What are the advantages in the supply chain?

When goods are shipped, suppliers, consignees, transporters, authorities and financiers must be kept up to date and all have the same level of information. This is exactly the strength of the Blockchain. It functions as a large, decentralized accounting system. One example is the cooperation between the Maersk shipping company and the IT company IBM in the blockchain project "TradeLens". Companies are hoping that this will partially automate worldwide trade via ship - and thus save costs and time. 94 international trading companies such as PSA Singapore, Patrick Terminals, the ports of Halifax, Hamburg Süd but also port authorities, shipping lines and transport organisations have already joined TradeLens. The advantages are the real-time traceable common shipping data, permits, shipping documents and even sensor data of the containers such as temperature and weight. The blockchain is intended to make manipulation more difficult and thus also prevent smuggling, for example. Maersk and IBM have achieved far-reaching cost savings by eliminating the need for paper documentation and now faster verifiability of shipping and loading data. So far, almost a fifth of the total cost of world trade has been caused by administration and documentation. The Maersk company wants to use these measures to position itself successfully and future-proof. The shipping sector has been severely affected by falling freight rates in recent years. Another field of application is tracking and tracing in sensitive supply chains, e.g. in the pharmaceutical or food industries. Sensors in the containers can be used, for example, to check in real time that the cold chain has not been interrupted and that the cargo or part of it has become unusable. Through real-time certificates that run on blockchain technology, the manufacturer can also see where raw materials come from and thus possibly prevent counterfeiting in good time.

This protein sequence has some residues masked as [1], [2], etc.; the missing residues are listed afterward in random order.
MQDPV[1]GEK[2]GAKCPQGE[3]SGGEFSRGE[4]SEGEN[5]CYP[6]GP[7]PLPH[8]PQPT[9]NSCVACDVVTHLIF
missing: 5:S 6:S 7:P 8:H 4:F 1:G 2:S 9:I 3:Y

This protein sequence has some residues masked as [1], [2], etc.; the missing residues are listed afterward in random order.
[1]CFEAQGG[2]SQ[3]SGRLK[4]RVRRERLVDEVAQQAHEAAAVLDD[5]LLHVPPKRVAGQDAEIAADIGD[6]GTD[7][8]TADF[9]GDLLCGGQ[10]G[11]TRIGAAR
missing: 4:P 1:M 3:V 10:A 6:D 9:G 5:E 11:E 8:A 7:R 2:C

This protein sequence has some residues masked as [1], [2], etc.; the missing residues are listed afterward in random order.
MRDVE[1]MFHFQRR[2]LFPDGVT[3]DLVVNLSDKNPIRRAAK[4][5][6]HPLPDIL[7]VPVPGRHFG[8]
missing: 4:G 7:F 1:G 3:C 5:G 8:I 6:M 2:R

What do companies need to introduce Blockchain?

The Blockchain technology not only brings new secure data storage possibilities, but also has the potential to completely replace previous business models and become a game changer overnight, so to speak. So the question is not if you should use Blockchain, but rather how fast you should start with the introduction. There are already many ways in which KmU can use blockchain technology. In most cases, however, this also depends on the industry. As seen in the previous examples, a logistics company can, for example, join a trading platform such as TradeLens and use the advantages of secure tracking and tracing or smart contracting in logistics. It thus achieves more transparency and security for its own supply chain. Companies in the food industry can use IBM's "Food Truck" network to prove the quality and origin of their food products. KmU also have the possibility to develop their own apps (decentralized apps or DApps. ) on the basis of blockchain platforms in addition to using services. The list of blockchain services and new applications is growing almost daily. Especially for KmU it means to be vigilant not to miss the boat and to get a head start in logistics by the early introduction of blockchain.